A complete dunking

November 29, 2007

Susan and I taught another Social Web Literacy class this morning. We’ve been doing this for a year now (that’s about two dozen times) and it’s becoming common for several students to come to class with a MySpace or Facebook or some other social networking site already in their name. It wasn’t like that when we started.

Some staff have had personal pages since college; some created theirs because family members convinced them to join this, that, or the other thing; others saw coworkers returning from one of our previous classes simply having waaaay too much fun with their homework.* Whatever the reason, it’s wonderful to see library staff already wading into the social web waters on their own and then coming to class for a complete dunking. We hope it continues. We’re aiming for a social web savvy staff.

*Class homework includes developing the site (Flickr, LibraryThing, Geni, Dogster, or a blog) they created in class for two weeks. Each student is expected to add more content, experiment with tools, explore, and socialize.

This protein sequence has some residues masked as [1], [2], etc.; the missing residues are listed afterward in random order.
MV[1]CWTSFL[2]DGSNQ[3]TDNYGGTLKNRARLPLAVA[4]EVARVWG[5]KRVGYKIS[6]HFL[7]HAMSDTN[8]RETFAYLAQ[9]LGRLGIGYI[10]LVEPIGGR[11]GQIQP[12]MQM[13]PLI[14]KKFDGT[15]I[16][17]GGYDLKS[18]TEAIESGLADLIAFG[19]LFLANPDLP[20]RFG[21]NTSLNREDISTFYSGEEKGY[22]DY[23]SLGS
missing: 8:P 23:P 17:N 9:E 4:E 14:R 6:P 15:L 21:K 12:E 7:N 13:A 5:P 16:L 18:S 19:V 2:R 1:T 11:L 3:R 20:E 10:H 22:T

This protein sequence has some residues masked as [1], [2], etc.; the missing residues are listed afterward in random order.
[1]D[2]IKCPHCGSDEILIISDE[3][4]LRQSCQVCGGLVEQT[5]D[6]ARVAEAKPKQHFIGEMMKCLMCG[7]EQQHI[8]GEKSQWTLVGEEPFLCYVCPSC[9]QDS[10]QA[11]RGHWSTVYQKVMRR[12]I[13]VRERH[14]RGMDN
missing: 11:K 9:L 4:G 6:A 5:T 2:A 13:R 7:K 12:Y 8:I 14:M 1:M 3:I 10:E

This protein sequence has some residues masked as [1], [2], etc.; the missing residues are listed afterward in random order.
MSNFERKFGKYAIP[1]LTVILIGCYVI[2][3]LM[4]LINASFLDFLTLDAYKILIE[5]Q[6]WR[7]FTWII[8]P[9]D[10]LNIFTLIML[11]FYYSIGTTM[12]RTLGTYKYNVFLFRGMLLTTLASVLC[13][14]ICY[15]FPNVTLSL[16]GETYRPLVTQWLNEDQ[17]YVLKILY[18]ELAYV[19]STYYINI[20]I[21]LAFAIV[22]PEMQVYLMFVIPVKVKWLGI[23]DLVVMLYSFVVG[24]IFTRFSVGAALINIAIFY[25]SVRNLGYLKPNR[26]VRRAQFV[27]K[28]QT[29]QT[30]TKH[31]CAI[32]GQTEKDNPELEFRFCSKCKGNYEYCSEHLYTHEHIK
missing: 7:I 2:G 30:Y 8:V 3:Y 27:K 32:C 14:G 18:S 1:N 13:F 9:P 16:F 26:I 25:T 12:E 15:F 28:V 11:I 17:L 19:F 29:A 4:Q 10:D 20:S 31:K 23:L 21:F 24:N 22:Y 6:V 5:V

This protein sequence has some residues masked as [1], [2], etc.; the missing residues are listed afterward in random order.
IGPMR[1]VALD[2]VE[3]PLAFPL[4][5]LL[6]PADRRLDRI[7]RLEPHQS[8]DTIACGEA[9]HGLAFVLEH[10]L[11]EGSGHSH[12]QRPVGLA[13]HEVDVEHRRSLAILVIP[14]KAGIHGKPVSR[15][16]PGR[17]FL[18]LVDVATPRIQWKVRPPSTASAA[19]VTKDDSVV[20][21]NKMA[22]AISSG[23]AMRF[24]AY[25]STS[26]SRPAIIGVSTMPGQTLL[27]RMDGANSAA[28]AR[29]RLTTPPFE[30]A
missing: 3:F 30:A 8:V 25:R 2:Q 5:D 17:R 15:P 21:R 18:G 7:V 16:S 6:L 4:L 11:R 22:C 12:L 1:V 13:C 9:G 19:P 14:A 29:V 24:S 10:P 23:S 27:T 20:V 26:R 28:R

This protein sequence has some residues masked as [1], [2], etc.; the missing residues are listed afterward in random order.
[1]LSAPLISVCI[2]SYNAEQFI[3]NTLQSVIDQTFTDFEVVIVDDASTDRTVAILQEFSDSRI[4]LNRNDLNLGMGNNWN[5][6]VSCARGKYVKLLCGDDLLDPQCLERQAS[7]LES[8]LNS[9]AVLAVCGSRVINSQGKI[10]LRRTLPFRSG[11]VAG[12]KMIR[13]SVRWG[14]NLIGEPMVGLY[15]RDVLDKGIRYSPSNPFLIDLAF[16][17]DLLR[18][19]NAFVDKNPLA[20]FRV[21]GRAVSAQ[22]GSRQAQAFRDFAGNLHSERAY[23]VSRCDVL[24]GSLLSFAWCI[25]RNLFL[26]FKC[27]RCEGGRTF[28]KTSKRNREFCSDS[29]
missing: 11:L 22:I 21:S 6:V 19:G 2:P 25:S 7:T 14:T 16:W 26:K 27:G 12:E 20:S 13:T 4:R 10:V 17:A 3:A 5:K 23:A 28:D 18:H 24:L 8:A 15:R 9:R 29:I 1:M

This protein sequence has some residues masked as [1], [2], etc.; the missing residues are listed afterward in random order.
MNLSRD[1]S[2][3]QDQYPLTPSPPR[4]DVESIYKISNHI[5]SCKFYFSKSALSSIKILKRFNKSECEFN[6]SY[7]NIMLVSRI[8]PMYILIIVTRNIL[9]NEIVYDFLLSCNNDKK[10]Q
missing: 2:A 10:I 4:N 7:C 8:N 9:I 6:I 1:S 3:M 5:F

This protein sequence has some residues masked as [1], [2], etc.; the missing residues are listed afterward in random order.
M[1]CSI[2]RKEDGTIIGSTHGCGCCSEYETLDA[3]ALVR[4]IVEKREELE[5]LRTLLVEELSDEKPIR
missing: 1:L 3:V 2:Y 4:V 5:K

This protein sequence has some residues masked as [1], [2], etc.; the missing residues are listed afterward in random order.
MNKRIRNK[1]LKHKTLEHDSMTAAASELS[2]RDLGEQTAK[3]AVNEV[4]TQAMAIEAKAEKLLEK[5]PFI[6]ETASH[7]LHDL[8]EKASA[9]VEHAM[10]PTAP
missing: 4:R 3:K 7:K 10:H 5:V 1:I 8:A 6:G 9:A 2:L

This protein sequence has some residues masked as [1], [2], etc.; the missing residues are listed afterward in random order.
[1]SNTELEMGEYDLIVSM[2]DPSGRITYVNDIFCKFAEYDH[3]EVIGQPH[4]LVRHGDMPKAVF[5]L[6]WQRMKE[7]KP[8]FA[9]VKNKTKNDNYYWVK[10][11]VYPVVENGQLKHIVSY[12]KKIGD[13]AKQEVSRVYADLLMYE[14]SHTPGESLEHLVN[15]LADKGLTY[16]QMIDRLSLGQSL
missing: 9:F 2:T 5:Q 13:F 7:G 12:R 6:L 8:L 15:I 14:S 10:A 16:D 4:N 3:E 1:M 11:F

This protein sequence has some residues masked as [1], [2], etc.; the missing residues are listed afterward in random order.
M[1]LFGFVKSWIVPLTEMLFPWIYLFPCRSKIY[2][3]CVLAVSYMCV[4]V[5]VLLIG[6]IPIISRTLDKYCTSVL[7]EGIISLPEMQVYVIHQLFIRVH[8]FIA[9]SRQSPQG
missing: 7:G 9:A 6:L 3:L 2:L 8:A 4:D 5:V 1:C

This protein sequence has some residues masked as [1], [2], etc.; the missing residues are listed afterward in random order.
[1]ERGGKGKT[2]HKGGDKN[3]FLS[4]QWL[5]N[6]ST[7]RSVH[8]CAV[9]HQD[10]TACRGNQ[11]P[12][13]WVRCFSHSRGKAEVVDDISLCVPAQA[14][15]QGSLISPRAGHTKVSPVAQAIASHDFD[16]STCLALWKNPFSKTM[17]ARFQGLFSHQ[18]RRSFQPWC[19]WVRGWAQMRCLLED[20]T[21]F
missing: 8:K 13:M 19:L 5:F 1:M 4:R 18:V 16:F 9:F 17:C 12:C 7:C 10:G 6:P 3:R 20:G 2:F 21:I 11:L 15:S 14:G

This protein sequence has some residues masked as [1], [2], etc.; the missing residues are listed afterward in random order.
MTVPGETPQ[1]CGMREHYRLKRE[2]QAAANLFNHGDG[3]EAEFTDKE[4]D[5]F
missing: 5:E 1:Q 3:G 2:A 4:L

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“Speak up” is the new “Shhh…”

November 27, 2007

Interact. Change stereotypes.


Learn More: Delicious

November 26, 2007

[This is one in a series of self-paced discovery exercises for library staff venturing into the social web.]

If you’re like most Internet users, you have favorite web sites. You probably tuck a few away in your favorites or bookmarks folder so you can retrieve them with a couple of mouse clicks. But favorites and bookmarks belong to the browser you’re using. Change browsers or change machines and you lose your access. Suppose you find something good for reference while surfing the net at home. What if you’re at work when you discover a great site you’d like to have at home? I’ve known librarians who emailed themselves or saved URLs to a disk which they carried around. That’s old technology!